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Jetsetter and some of its partner hotels insist flash deals still have a place as online booking option, though their popularity dimmed as the recession waned.
Hotels don’t necessarily rely as frequently on limited-time flash deals to fill rooms in 2015 as overall global travel increases and room demand climbs. This has left TripAdvisor’s Jetsetter grappling with ways to remain relevant when many hotels don’t see flash sales as attractive options.
Jetsetter offers consumers hotels that are curated and reviewed by its editorial staff and several years ago branched out beyond flash sales into retail-price hotels.
Last month, the site introduced new “collections,” or categories, which change how hotels are grouped on the site and presented to users.
Jetsetter now somewhat ambiguously designates hotels as “Royal,” “Posh,” and “Brilliant,” as it seeks to enhance its connection with luxury travelers, but will these collections actually make any difference?
Is It Royal or Posh?
“I’m not so sure this naming structure is as intuitive as perhaps it may have been conceived,” says Henry Harteveldt, founder of Atmosphere Research Group. “The consumer won’t understand the difference between ‘Royal’ and ‘Posh.’ I don’t understand it.”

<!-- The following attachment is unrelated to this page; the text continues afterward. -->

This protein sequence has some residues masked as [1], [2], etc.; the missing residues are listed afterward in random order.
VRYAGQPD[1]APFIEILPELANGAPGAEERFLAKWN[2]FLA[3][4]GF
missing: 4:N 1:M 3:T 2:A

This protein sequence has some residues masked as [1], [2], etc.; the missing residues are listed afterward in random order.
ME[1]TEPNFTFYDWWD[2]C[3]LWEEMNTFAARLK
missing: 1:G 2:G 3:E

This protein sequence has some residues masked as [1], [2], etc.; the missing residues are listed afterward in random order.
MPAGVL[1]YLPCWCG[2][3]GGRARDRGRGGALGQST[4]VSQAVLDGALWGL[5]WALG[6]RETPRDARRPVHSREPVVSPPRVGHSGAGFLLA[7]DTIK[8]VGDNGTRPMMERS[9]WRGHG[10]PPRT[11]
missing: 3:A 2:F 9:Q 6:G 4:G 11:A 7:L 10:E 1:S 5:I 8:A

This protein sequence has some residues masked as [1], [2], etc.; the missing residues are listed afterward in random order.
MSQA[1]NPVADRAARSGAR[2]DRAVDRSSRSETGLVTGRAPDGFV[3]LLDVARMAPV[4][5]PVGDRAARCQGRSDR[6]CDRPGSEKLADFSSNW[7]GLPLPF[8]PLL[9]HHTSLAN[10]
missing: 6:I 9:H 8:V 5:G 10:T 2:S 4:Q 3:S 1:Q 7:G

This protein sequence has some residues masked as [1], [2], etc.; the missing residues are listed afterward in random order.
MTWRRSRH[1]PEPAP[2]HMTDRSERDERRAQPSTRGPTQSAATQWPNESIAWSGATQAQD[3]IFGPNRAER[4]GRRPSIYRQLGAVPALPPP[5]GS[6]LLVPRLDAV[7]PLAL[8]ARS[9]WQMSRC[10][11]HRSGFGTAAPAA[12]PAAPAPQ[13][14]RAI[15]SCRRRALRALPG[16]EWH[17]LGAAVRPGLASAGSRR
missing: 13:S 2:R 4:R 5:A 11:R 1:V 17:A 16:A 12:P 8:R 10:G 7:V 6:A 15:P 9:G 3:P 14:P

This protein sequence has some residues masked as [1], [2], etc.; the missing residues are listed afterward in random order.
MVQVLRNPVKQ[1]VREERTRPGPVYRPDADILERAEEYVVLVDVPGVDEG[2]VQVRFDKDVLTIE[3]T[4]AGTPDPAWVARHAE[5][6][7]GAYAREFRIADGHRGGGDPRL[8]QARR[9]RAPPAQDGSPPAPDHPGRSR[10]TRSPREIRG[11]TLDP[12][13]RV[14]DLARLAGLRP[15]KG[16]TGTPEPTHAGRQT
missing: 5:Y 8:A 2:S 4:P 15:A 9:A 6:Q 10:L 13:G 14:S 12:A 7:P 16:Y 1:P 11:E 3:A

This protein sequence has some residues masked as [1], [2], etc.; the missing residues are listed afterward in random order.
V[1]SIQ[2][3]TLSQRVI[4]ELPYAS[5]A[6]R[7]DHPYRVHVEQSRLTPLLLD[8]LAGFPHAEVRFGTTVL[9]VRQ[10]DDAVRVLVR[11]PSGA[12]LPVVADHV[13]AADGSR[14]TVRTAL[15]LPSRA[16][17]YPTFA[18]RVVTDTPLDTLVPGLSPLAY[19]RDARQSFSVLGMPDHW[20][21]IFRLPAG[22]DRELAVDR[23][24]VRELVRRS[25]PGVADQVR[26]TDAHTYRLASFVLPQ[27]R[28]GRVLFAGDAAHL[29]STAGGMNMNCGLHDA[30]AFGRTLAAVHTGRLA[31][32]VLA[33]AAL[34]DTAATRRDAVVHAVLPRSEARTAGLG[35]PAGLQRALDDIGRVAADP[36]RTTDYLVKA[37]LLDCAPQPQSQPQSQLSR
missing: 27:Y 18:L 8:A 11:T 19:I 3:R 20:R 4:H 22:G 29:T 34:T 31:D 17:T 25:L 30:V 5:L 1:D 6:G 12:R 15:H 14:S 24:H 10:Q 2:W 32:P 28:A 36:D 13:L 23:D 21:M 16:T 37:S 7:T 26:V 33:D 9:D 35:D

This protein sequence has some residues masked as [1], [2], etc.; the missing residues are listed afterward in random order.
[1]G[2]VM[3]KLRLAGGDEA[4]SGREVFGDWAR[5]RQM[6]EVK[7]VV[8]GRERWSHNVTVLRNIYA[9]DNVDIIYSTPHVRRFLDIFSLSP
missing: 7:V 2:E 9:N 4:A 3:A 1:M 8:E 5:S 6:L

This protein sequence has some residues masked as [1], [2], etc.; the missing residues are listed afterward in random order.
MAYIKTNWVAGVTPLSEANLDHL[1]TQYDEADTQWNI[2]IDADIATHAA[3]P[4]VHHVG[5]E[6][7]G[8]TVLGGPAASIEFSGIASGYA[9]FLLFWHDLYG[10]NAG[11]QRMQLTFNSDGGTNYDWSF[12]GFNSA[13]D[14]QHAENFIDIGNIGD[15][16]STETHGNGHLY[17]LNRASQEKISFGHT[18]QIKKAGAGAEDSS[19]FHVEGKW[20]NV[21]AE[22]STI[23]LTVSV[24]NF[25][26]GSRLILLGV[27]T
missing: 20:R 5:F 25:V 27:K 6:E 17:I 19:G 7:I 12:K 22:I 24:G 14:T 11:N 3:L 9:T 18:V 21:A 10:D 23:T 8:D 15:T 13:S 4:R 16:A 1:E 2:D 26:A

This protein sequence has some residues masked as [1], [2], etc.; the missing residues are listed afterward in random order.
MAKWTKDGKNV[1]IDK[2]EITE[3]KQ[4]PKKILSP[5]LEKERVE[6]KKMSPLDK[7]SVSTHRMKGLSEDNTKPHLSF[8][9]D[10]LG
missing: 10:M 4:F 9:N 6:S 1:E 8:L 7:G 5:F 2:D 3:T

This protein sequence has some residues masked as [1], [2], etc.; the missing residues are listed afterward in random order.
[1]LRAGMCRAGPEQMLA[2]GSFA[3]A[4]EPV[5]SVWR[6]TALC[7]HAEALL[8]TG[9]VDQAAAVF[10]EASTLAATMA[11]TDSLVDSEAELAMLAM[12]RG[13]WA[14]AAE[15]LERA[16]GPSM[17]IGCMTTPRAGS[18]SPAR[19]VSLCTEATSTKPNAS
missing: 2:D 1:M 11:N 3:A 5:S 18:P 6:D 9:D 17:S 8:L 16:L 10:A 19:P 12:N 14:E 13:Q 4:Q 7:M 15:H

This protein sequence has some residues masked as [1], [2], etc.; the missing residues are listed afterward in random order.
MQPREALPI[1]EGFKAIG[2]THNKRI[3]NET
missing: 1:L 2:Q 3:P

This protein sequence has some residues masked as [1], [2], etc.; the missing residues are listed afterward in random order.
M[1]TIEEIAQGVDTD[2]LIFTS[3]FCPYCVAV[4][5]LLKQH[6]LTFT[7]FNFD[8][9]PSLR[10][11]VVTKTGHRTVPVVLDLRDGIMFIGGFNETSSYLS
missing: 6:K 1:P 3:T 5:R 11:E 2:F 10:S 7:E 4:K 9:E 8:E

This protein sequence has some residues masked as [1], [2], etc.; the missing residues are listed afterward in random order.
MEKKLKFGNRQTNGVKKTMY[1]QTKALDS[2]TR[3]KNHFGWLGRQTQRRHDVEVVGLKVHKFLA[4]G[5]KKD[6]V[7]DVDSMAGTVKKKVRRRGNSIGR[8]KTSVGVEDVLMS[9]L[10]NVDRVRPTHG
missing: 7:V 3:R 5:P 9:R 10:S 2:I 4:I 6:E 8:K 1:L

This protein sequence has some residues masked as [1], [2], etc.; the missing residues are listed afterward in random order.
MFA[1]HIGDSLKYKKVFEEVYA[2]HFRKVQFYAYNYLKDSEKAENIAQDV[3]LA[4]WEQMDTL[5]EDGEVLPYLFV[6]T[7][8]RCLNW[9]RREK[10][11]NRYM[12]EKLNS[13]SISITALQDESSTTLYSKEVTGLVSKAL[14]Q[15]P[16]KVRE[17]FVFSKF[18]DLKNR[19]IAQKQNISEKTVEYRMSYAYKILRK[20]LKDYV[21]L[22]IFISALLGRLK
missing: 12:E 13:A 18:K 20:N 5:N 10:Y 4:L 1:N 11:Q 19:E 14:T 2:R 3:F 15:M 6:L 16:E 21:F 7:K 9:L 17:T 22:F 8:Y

“Using words consumers might use, especially the luxury traveler, is Jetsetter’s focus,” Harteveldt says. “People don’t always tend to think in terms of the number of stars a hotel is rated with, they’re probably more likely to say they want a ‘posh’ hotel or something like that. I’m just not convinced that these are the best possible choices for names, and it’s very possible [Jetsetter] may choose to evolve these naming terms in the future.”
This also isn’t the first time a deals site attempted to evoke a lifestyle feel in as it tries to better speak the language of its target user demographic. Harteveldt compared Jetsetter’s recent move to that of HotelTonight, which uses terms such as “Hip” and “Luxe” to describe properties.
“I think what TripAdvisor is really trying to figure out is that they have a brand that has a strong following, so how can they be more value-focused rather than discount-focused?” Harteveldt says.
That Jetsetter, founded in 2009 and acquired by TripAdvisor from Gilt Groupe in 2013, is positioning itself deeper into the lifestyle game isn’t a surprise as it launched a new YouTube series last year spelling out just that.
“Jetsetter has a particular voice that resonates with its members and we like to have a little fun,” says David Krauter, president of TripAdvisor’s Smarter Travel Media and the general manager of Jetsetter. “By definition, Jetsetter is a lifestyle, but we also recognize that a Jetsetter lifestyle has a variety of individual interpretations.”
The new collections designations are an attempt to refresh Jetsetter’s value proposition while keeping its original mission intact.
The company prides itself on its extensive editorial review process where it sends teams to all properties on the site. However, perhaps these reviews needed further definition in the face of big challenges.